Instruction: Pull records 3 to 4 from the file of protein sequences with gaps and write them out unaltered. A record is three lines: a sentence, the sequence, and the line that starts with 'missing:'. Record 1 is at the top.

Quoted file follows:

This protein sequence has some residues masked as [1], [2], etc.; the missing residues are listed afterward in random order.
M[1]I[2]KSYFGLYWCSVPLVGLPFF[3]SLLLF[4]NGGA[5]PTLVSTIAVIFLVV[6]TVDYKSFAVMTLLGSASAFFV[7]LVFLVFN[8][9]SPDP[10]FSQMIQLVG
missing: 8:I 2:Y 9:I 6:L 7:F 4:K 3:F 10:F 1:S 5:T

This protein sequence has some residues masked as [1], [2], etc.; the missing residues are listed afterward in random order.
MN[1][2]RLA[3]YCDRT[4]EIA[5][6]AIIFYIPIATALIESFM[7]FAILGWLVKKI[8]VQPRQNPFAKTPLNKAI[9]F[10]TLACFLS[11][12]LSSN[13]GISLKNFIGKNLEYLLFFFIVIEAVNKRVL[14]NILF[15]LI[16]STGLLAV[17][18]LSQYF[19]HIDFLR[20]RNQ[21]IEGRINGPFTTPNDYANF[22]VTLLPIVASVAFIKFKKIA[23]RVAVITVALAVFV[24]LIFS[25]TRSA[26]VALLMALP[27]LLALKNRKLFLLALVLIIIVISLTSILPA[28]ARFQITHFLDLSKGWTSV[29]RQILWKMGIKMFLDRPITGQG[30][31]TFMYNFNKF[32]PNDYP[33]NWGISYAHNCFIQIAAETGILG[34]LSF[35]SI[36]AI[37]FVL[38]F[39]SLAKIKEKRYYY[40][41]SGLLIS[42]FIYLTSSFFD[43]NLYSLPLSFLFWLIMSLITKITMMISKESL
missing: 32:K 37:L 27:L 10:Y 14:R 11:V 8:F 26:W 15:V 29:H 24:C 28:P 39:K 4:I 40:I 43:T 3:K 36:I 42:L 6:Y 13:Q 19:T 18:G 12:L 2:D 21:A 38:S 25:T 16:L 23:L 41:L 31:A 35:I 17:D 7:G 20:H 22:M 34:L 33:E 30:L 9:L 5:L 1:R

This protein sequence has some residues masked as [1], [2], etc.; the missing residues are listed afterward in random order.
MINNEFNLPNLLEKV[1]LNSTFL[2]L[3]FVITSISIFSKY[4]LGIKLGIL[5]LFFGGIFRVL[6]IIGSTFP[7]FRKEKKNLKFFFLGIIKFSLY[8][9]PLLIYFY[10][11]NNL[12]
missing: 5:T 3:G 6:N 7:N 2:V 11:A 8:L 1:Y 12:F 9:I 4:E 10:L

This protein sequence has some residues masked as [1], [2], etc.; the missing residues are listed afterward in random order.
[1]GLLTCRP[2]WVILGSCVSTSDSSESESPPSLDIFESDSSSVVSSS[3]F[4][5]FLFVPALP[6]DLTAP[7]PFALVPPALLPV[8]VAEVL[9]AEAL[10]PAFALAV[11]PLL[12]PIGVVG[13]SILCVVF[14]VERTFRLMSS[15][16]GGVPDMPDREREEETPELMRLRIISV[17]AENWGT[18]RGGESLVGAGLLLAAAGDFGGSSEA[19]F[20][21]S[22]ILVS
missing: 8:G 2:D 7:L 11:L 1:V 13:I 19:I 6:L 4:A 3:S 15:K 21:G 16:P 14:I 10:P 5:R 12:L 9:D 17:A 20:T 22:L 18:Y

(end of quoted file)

This protein sequence has some residues masked as [1], [2], etc.; the missing residues are listed afterward in random order.
MINNEFNLPNLLEKV[1]LNSTFL[2]L[3]FVITSISIFSKY[4]LGIKLGIL[5]LFFGGIFRVL[6]IIGSTFP[7]FRKEKKNLKFFFLGIIKFSLY[8][9]PLLIYFY[10][11]NNL[12]
missing: 5:T 3:G 6:N 7:N 2:V 11:A 8:L 1:Y 12:F 9:I 4:E 10:L

This protein sequence has some residues masked as [1], [2], etc.; the missing residues are listed afterward in random order.
[1]GLLTCRP[2]WVILGSCVSTSDSSESESPPSLDIFESDSSSVVSSS[3]F[4][5]FLFVPALP[6]DLTAP[7]PFALVPPALLPV[8]VAEVL[9]AEAL[10]PAFALAV[11]PLL[12]PIGVVG[13]SILCVVF[14]VERTFRLMSS[15][16]GGVPDMPDREREEETPELMRLRIISV[17]AENWGT[18]RGGESLVGAGLLLAAAGDFGGSSEA[19]F[20][21]S[22]ILVS
missing: 8:G 2:D 7:L 11:L 1:V 13:I 19:I 6:L 4:A 3:S 15:K 21:G 16:P 14:I 10:P 5:R 12:L 9:D 17:A 20:T 22:L 18:Y